1. Basic use of the HPC#

1.1. How can I connect to Hydra?#

  1. Connecting to Hydra requires an active VSC account. If you are eligible, you can already create your account.

  2. Once you have your VSC account, you need a client software in your computer to connect to Hydra. We provide instructions for Windows, macOS, and Linux to setup your connection.

1.2. How can I simplify my login to the HPC?#

On Windows, once your connection to any VSC cluster is properly configured in the SSH client software of your choice (i.e. PuTTY or MobaXterm), the login process becomes a click in the respective connection icon. The SSH client will automatically use your VSC ID and pick your SSH key.

On Linux and MacOS, it is possible to create a shortcut in SSH for your connections to the VSC clusters as well. You can configure all the details of your connection in the file ~/.ssh/config as follows:

Note

Create the file ~/.ssh/config if it does not exist.

1Host login.hpc.vub.be login.hpc.uantwerpen.be login.hpc.ugent.be login.hpc.kuleuven.be login1-tier1.hpc.kuleuven.be login2-tier1.hpc.kuleuven.be
2    User vsc10xxx
3    IdentityFile ~/.ssh/your_vsc_key_file
4Host vubhpc
5    Hostname login.hpc.vub.be
6Host ugenthpc
7    Hostname login.hpc.ugent.be
8Host breniac
9    Hostname login1-tier1.hpc.kuleuven.be login2-tier1.hpc.kuleuven.be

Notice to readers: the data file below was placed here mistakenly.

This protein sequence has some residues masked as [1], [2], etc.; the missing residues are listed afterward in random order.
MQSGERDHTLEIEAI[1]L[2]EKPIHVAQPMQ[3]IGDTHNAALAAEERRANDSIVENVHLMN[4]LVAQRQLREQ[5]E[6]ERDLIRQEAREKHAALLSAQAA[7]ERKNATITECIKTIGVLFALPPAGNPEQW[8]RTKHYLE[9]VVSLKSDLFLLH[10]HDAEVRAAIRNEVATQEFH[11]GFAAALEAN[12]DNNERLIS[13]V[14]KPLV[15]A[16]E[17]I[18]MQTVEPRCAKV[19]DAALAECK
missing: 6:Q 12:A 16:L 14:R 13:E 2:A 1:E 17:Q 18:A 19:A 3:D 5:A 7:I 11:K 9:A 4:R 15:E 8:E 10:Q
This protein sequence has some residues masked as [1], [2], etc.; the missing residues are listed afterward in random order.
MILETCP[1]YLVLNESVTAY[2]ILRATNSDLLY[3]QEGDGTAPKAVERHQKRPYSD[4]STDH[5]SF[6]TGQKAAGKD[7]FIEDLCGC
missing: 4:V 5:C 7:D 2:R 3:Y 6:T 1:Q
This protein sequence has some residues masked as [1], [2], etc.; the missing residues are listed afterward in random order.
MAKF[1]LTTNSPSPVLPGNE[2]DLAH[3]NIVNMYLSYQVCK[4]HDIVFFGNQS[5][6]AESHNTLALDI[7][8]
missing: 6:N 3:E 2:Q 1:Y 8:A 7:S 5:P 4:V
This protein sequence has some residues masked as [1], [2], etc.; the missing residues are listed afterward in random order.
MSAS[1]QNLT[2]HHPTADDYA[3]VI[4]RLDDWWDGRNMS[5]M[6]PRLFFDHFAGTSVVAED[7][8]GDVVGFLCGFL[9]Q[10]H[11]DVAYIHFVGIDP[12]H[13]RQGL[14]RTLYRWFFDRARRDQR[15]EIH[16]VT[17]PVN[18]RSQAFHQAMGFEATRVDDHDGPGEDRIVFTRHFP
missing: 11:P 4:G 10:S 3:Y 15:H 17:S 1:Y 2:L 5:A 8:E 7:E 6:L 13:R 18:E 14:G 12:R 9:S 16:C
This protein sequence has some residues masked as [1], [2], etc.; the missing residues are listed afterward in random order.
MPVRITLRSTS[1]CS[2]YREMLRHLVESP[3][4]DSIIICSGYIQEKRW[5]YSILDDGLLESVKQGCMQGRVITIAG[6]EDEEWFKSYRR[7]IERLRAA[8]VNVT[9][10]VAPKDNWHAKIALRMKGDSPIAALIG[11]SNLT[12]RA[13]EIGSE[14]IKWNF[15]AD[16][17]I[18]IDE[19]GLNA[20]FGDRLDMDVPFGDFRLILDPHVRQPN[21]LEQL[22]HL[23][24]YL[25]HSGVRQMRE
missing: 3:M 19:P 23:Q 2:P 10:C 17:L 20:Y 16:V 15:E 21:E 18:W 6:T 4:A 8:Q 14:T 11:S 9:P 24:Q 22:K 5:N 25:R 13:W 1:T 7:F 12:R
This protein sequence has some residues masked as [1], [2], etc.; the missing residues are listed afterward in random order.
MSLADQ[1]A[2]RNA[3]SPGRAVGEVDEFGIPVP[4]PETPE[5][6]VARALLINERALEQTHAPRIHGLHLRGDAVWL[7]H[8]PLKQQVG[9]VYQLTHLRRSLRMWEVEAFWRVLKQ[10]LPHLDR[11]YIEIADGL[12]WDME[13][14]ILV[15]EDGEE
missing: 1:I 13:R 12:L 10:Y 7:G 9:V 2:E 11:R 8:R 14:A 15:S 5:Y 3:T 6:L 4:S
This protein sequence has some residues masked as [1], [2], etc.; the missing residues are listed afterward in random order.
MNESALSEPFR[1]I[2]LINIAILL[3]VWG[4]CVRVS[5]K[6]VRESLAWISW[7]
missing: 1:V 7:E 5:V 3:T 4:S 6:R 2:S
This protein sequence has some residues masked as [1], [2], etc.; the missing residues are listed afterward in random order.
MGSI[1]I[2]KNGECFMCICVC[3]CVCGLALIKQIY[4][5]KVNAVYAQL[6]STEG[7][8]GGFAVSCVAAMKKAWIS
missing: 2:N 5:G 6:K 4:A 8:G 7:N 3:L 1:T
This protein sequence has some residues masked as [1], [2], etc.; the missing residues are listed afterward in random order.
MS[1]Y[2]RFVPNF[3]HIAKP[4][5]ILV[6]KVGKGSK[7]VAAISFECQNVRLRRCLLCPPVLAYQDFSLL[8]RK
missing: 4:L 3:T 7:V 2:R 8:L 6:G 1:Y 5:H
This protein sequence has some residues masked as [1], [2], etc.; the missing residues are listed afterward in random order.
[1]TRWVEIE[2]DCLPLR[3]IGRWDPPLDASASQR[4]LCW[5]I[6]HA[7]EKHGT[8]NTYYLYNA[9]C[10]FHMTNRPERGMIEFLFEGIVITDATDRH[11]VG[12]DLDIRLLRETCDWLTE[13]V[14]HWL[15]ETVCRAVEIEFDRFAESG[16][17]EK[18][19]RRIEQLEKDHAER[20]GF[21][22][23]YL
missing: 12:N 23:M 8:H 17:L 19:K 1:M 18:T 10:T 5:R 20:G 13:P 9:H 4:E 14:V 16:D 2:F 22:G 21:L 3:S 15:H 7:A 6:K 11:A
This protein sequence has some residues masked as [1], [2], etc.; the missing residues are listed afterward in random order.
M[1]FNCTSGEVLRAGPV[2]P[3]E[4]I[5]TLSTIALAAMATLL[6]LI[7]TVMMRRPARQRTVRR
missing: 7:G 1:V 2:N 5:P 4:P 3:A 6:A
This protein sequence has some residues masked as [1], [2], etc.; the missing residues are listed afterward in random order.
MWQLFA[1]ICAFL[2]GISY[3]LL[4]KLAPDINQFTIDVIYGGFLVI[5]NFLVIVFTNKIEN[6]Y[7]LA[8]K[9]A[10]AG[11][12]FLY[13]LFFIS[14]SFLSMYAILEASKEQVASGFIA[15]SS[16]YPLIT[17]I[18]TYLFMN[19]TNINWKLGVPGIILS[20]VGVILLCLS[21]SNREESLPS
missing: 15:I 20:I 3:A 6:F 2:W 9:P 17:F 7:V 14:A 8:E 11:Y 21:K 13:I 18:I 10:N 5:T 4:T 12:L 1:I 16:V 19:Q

• Host login.hpc…: this first block defines the connection settings for all existing VSC login nodes

    • User: replace vsc10xxx with your VSC ID

    • IdentityFile: replace ~/.ssh/your_vsc_key_file with the path to your SSH key

  • Host vubhpc: this block creates a shortcut that is specific for login.hpc.vub.be

Once these settings are added to ~/.ssh/config, you will be able to connect to Hydra with the command

ssh vubhpc

Or to the Tier-1 Breniac cluster in KU Leuven with

ssh breniac

More information and advanced options are available in VSC Docs: SSH config

1.3. What can I do in the login node?#

The login node is your main interface with the compute nodes. This is where you can access your data, write the scripts and input files for your calculations and submit them to the job scheduler of Hydra. It is also possible to run small scripts in the login nodes, for instance to process the resulting data from your calculations or to test your scripts before submission to the scheduler. However, the login node is not the place to run your calculations and hence, the following restrictions apply:

  • Any single user can use a maximum of 12GB of memory in the login node.

  • The amount of CPU time that can be used is always fairly divided over all users. A single user cannot occupy all CPU cores.

  • The allowed network connections to the outside are limited to SSH, FTP, HTTP and HTTPS.

Lightweight graphical applications can be launched through X11 forwarding. For more complex programs and visualization tools, a graphical desktop environment is available through a VNC. More information in the Software section: Graphical applications